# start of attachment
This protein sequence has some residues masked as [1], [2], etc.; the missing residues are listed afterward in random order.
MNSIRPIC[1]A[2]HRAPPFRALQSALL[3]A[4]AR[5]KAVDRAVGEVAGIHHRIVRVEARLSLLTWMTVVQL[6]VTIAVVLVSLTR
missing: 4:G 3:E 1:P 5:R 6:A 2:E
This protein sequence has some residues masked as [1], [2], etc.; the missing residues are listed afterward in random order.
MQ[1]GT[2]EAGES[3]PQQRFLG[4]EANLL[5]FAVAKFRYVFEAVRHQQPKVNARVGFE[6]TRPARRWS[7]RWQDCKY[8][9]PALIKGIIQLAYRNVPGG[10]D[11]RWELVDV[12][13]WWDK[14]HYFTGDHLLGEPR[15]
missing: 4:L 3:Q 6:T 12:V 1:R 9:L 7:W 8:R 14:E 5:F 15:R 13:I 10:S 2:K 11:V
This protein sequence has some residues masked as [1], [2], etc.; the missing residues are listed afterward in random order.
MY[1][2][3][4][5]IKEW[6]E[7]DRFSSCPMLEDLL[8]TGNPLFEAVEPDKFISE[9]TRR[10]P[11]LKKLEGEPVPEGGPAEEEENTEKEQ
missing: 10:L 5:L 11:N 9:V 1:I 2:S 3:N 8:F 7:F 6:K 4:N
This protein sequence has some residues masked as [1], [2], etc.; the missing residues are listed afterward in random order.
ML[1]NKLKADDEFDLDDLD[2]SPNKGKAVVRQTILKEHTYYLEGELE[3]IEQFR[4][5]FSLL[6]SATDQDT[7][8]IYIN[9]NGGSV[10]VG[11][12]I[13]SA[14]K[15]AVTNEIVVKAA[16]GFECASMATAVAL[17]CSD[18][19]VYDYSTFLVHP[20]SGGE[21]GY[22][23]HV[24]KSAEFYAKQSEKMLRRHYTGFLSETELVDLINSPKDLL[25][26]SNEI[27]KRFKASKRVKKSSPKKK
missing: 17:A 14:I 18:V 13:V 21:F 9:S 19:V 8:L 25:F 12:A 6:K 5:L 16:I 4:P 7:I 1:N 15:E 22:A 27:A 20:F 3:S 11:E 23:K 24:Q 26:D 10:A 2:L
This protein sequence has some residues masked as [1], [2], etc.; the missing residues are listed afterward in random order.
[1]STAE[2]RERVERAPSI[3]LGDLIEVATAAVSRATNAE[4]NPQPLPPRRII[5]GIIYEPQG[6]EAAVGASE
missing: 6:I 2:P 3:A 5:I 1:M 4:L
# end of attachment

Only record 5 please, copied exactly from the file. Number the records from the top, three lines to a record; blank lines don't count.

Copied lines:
This protein sequence has some residues masked as [1], [2], etc.; the missing residues are listed afterward in random order.
[1]STAE[2]RERVERAPSI[3]LGDLIEVATAAVSRATNAE[4]NPQPLPPRRII[5]GIIYEPQG[6]EAAVGASE
missing: 6:I 2:P 3:A 5:I 1:M 4:L